At a glance
Also known as
CSF; CSF analysis; Spinal fluid analysis
Why get tested?
To diagnose a disease or condition affecting the such as bleeding within the brain or skull, cancer, autoimmune disorder or infection
When to get tested?
When your doctor suspects that your symptoms are due to a condition or disease involving your central nervous system
A sample of is collected by a doctor from the lower back using a procedure called a lumbar puncture or spinal tap (see Common questions for explanation).
Test preparation needed?
Usually, no preparation is needed for a lumbar puncture, but everybody's situation is different. You should ask your doctor if there is anything you need to do to prepare.
What is being tested?
Cerebrospinal fluid (CSF) is a clear watery liquid filtrate that is formed by the choroid plexus, special tissue that has many blood vessels and lines the small spaces or chambers (ventricles) in the brain. CSF flows around the brain and spinal cord, surrounding and protecting them. CSF is continually produced, circulated and then absorbed into the blood system. About 500 mL is produced each day. This rate of production means that all of the CSF is replaced every few hours.
A protective blood-brain barrier separates the brain from circulating blood and regulates the distribution of substances between the blood and the CSF. The barrier helps keep large molecules, toxins, and most blood cells away from the brain. Any condition that disrupts this protective barrier may result in a change in the normal level or type of constituents of CSF. Because CSF surrounds the brain and spinal cord, testing a sample of CSF can be very valuable in diagnosing a variety of diseases affecting the . Although a sample of CSF may be more difficult to obtain than, for example, urine or blood, the results may reveal more directly the cause of brain-related .
For example, infections and inflammation in the (called meningitis) or the brain (called encephalitis) can disrupt the blood-brain barrier and allow white and red blood cells and increased amounts of into the CSF. Meningitis and encephalitis can also lead to the production of . Autoimmune diseases that affect the CNS, such as Guillain-Barré syndrome and multiple sclerosis can also produce antibodies that can be found in the CSF. Cancers such as leukaemia can lead to an increase in CSF white blood cells (WBCs) and cancerous tumours can result in the presence of abnormal cells. These changes from normal CSF constituents make the examination of cerebrospinal fluid valuable as a diagnostic tool.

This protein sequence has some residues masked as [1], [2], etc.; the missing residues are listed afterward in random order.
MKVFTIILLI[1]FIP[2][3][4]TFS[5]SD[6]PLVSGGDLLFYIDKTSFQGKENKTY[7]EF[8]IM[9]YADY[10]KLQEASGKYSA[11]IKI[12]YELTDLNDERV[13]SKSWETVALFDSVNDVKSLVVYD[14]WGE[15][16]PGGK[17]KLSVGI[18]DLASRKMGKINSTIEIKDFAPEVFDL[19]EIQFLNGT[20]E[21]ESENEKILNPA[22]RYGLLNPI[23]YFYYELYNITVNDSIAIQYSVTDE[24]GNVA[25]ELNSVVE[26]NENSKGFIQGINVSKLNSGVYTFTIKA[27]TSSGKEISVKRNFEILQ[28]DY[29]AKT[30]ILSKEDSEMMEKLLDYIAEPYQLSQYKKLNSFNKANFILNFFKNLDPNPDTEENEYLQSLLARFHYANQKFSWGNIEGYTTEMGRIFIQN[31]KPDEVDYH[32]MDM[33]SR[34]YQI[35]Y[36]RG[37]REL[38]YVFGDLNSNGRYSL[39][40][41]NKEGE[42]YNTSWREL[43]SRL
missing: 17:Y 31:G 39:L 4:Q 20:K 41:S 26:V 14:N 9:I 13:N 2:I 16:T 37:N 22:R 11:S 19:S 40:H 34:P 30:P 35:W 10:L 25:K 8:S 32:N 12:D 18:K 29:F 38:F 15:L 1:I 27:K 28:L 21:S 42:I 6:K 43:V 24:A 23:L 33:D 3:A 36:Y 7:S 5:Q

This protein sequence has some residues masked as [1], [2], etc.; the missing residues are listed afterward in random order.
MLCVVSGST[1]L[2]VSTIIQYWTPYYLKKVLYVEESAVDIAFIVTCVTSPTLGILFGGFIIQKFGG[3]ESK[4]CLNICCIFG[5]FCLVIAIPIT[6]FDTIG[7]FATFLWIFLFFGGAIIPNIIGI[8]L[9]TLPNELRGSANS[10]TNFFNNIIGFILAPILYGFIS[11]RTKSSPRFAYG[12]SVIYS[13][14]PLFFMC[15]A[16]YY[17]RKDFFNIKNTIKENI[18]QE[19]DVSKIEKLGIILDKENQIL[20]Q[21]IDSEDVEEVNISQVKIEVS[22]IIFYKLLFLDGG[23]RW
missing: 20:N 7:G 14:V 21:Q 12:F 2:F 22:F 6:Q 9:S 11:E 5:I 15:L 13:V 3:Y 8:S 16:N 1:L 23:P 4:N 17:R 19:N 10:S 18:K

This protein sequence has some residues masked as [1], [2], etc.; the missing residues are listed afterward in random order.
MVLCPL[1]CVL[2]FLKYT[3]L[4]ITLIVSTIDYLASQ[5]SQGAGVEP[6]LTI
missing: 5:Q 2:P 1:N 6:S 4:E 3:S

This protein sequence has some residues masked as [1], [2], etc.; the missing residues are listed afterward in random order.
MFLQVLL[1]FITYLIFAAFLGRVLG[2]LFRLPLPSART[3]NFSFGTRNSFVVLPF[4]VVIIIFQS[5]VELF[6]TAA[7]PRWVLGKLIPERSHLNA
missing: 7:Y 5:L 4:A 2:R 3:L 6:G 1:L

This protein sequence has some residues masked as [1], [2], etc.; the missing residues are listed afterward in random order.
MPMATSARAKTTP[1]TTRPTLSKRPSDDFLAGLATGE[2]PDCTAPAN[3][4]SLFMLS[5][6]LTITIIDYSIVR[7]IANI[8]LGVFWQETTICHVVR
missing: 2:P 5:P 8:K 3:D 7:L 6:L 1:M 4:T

CSF examination usually involves an initial basic set of tests performed when the test is requested:
- CSF colour, clarity and pressure during collection
- CSF protein
- CSF glucose
- CSF cell count (total number of cells present)
- CSF white blood cell differential (numbers of different types of cells present)
- If infection is suspected, CSF gram stain and culture
A wide variety of other tests may be requested as follow-up depending on the results of the first set of tests. The specific tests that are ordered may also depend on the and of the patient and the disease the doctor suspects is the cause. Each of these tests can be grouped according to the type of examination that is performed:
- - includes measurement of the pressure during sample collection and the appearance of the CSF.
- - this group refers to those tests that detect or measure the chemical substances found in spinal fluid. CSF is basically an ultrafiltrate of the blood, (all of the large molecules such as proteins are let in the blood and do not normally pass across into the CSF), so it can also be affected by what is going on in the blood. Normally, certain constituents of CSF such as protein and glucose are a percentage of blood levels, so CSF levels are often evaluated in relation to blood levels.
- (cell count and differential) - any cells that may be present are counted and identified by cell type under a microscope.
- - numerous tests can be done to detect and identify microorganisms if an infection is suspected.
How is the sample collected for testing?
A sample of cerebrospinal fluid (CSF) is collected by a doctor from the lower back using a procedure called a lumbar puncture or spinal tap (see Common questions). Often, three or more separate tubes of CSF are collected and multiple tests may be run on the different samples.
Is any test preparation needed to ensure the quality of the sample?
Usually, no preparation is needed for a lumbar puncture. It will be necessary to lie still in a curled-up foetal position during the test and you may wish to lie quietly for a time period after the collection.